New Report Raises More Questions About Walker’s Record: Walker’s Company “Benefits From Unpaid Labor”

October 25, 2022

Today, Herschel Walker, who has been caught repeatedly lying about the size and scope of his businesses, is facing yet another troubling revelation, as an Associated Press report found that Walker’s company took advantage of unpaid labor from a program lawyers have described as a “work camp” used to profit off a “vulnerable workforce under the guise of providing alcohol and drug counseling and rehabilitation services.”

Read the report below:

Associated Press: “Walker’s chicken firm tied to benefits from unpaid labor”

By Bill Barrow – October 25, 2022

  • Herschel Walker campaigns for the U.S. Senate as a champion of free enterprise and advocate for the mentally ill, felons and others at the margins of society. And the Georgia Republican has called for policies that blend those priorities.
  • Yet an Associated Press review of federal court cases, alongside other public records and statements, offers a more complicated reality. One instance at the heart of Walker’s business portfolio suggests he has benefited, through a firm he touts as a principal partner and supplier, from the unpaid labor of drug offenders routed from state courts to residential rehabilitation programs in lieu of prison.
  • It’s not possible to quantify any financial gains Walker might have gleaned over the years from undervalued labor. But some lawyers have derided the operation in question, Oklahoma-based Christian Alcoholics & Addicts in Recovery Inc., as a residential “work camp” that profits from a “vulnerable workforce under the guise of providing alcohol and drug counseling and rehabilitation services.”
  • CAAIR, as it is commonly known, began more than a decade ago sending residents to work at Simmons Foods Inc., a processing giant that Walker touts as a principal partner and supplier to his distributorship, Renaissance Man Food Services. State judges assigned convicted offenders to CAAIR, giving them a choice between the residential program and its requirements or serving time in conventional jails or prisons. Simmons would then contract with CAAIR for labor at its plants; CAAIR program participants were not paid.
  • A federal lawsuit, still pending against CAAIR and Simmons, has detailed how some participants were allegedly pressured to work when injured, compelled to attend religious services, and threatened with imprisonment if their work was unsatisfactory.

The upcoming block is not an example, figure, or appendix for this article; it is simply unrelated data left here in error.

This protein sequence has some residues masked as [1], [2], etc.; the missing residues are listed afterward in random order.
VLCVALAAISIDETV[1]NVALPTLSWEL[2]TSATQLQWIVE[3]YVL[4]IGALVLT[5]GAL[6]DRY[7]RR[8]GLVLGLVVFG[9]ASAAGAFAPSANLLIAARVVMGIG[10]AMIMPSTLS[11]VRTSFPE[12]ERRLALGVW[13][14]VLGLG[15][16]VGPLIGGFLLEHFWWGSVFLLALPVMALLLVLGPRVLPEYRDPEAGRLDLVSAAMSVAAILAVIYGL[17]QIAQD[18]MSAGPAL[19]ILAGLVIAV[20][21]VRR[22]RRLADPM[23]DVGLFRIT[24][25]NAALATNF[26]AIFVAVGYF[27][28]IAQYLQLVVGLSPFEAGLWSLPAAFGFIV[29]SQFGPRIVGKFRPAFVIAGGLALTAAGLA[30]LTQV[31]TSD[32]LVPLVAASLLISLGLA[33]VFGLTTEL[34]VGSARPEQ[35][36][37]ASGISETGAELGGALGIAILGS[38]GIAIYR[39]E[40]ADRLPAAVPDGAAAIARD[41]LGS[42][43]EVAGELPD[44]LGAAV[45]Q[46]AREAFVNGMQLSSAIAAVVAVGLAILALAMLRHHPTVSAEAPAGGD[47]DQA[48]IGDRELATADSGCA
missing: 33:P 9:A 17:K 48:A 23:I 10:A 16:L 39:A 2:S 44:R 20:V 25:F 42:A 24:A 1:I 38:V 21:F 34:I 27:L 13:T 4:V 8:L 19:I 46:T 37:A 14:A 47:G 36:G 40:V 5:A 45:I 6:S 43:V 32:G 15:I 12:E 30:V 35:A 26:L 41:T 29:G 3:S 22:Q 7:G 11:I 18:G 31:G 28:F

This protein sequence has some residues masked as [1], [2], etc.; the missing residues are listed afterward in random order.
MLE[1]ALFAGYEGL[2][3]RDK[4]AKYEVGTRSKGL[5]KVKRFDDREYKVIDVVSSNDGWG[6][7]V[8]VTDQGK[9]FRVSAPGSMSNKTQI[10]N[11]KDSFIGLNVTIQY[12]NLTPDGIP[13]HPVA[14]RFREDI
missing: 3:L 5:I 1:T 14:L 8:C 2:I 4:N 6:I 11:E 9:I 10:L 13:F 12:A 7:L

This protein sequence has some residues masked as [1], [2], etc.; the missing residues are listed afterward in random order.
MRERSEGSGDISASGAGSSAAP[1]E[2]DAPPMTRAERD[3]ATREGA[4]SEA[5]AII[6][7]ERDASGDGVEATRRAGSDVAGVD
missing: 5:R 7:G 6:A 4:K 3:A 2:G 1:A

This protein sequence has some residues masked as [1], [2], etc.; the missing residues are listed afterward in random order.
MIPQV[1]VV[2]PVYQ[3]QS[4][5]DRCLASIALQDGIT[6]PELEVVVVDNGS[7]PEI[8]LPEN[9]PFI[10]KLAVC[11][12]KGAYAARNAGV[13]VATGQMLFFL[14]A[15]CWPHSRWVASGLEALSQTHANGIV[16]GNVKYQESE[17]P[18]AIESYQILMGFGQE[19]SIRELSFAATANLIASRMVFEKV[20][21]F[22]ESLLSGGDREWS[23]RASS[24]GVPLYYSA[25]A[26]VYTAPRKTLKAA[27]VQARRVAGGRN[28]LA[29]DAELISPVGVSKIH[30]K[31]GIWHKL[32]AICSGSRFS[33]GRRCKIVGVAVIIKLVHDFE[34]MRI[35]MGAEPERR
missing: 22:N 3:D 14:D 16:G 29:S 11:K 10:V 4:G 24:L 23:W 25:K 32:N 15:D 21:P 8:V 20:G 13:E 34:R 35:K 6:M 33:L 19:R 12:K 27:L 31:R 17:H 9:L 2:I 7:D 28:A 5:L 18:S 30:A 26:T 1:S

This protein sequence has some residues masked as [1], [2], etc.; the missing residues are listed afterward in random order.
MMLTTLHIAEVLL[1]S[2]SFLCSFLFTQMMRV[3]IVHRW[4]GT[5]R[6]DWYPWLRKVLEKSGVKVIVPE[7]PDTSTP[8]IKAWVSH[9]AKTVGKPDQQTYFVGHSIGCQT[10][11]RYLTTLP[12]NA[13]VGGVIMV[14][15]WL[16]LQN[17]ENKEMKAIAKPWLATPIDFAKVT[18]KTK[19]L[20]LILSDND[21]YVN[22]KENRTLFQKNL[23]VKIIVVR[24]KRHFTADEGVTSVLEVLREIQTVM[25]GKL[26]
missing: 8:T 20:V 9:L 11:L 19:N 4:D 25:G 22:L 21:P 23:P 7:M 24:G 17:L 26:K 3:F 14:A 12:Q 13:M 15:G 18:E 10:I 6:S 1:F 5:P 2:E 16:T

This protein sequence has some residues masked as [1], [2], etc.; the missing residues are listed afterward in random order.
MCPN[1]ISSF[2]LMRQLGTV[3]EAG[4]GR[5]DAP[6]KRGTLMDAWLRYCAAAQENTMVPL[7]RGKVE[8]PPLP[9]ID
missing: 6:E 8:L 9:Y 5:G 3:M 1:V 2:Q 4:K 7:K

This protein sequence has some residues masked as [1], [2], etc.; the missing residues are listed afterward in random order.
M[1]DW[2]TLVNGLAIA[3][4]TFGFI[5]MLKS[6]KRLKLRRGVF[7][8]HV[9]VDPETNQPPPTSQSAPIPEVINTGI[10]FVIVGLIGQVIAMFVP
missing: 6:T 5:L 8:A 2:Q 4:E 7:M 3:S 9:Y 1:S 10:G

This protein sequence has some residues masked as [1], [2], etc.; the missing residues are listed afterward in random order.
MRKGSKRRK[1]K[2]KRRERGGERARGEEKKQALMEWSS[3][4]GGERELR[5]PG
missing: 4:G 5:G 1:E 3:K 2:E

• CAAIR, participants alleged in court, did not always provide necessary rehabilitative or psychiatric treatment, the kind that Walker has emphasized when he shares his personal story and advocates for people suffering from mental illness. CAAIR described its services in court filings as “a combination of work therapy and spiritual and religious counseling.”
  • Neither Walker nor Renaissance Man Food Services was named as a defendant in the original suit, and Walker’s campaign declined to comment on the matter, saying Simmons is not Walker’s company. A Simmons representative did not respond to inquiries.
  • Yet in Walker’s telling, Simmons is critical to his enterprise.
  • On the Renaissance website, Simmons is the only supplier or partner mentioned by name: “RMFS joins with Simmons Foods to bring quality poultry, pork and bakery products to the retail and food service marketplace.” The website highlights one of its locations as Siloam Springs, Arkansas, where Simmons is based. The relationship dates back as early as 2006, according to Walker’s previous statements to media.
  • Renaissance bills itself as a certified minority owned business — Walker is Black — that works with “supplier partners to meet the needs of our retail and food service customers.” That suggests a relationship in which Walker partners with food processing firms to act as distributor so that an end-line business is buying from a minority-owned firm. For example, Walker’s website denotes two “diversity supplier” awards from Marriott hotels.
  • Walker isn’t always clear about the size and scope of Renaissance. He’s said he employs hundreds of workers, with frequent mentions of a chicken-processing division in Arkansas. Further, he’s claimed as much as $80 million in gross sales. But when Renaissance filed federal paperwork to secure loans under the Paycheck Protection Program during the coronavirus pandemic, it reported eight employees. The company received about $182,000 under the program. In another court case, Walker gave far more modest revenue figures, indicating the company averaged about $1.5 million a year in profit from 2008 to 2017.
  • Walker’s exaggerations could simply involve conflating some of Simmons’ operations as his own.
  • His 2022 financial disclosure form submitted to the Senate list Renaissance as paying Walker a $214,062.50 salary. Another business, H Walker Enterprises, brought Walker a $3 million payout as sole shareholder. The website of H Walker Enterprises suggests Renaissance is a subsidiary. State records list the same corporate address in Dublin, Georgia, for both.
  • Throughout the litigation, Simmons and CAAIR have forcefully defended their practices. But one thing has never been up for dispute: The men CAAIR sent to the chicken plants were not paid.


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